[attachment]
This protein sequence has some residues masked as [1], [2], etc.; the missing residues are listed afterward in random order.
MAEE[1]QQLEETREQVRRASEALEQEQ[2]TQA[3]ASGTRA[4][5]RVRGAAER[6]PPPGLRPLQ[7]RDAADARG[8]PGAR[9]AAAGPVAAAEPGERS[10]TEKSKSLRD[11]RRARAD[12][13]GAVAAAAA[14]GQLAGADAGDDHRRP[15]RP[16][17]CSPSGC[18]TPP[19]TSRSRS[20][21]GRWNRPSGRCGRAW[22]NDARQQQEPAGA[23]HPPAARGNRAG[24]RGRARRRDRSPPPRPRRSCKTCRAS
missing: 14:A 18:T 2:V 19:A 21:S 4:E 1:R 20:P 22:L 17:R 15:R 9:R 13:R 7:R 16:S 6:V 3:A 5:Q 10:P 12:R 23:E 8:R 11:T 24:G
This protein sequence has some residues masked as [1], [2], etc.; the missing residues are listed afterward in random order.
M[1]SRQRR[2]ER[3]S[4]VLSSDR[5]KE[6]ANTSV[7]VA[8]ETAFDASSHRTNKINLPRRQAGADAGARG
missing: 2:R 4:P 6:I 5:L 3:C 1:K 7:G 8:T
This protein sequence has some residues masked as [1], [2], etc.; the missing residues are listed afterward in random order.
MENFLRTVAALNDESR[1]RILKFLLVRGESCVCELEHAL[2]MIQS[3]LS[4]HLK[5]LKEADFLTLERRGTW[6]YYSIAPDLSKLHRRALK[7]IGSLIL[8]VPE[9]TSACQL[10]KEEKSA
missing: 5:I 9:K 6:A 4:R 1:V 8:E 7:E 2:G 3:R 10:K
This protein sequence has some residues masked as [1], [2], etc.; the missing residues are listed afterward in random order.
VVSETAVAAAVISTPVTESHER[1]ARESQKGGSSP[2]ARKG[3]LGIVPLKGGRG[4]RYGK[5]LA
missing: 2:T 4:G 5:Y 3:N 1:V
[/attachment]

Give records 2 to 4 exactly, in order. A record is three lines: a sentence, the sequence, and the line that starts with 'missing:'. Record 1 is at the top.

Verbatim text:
This protein sequence has some residues masked as [1], [2], etc.; the missing residues are listed afterward in random order.
M[1]SRQRR[2]ER[3]S[4]VLSSDR[5]KE[6]ANTSV[7]VA[8]ETAFDASSHRTNKINLPRRQAGADAGARG
missing: 2:R 4:P 6:I 5:L 3:C 1:K 7:G 8:T
This protein sequence has some residues masked as [1], [2], etc.; the missing residues are listed afterward in random order.
MENFLRTVAALNDESR[1]RILKFLLVRGESCVCELEHAL[2]MIQS[3]LS[4]HLK[5]LKEADFLTLERRGTW[6]YYSIAPDLSKLHRRALK[7]IGSLIL[8]VPE[9]TSACQL[10]KEEKSA
missing: 5:I 9:K 6:A 4:R 1:V 8:E 7:E 2:G 3:R 10:K
This protein sequence has some residues masked as [1], [2], etc.; the missing residues are listed afterward in random order.
VVSETAVAAAVISTPVTESHER[1]ARESQKGGSSP[2]ARKG[3]LGIVPLKGGRG[4]RYGK[5]LA
missing: 2:T 4:G 5:Y 3:N 1:V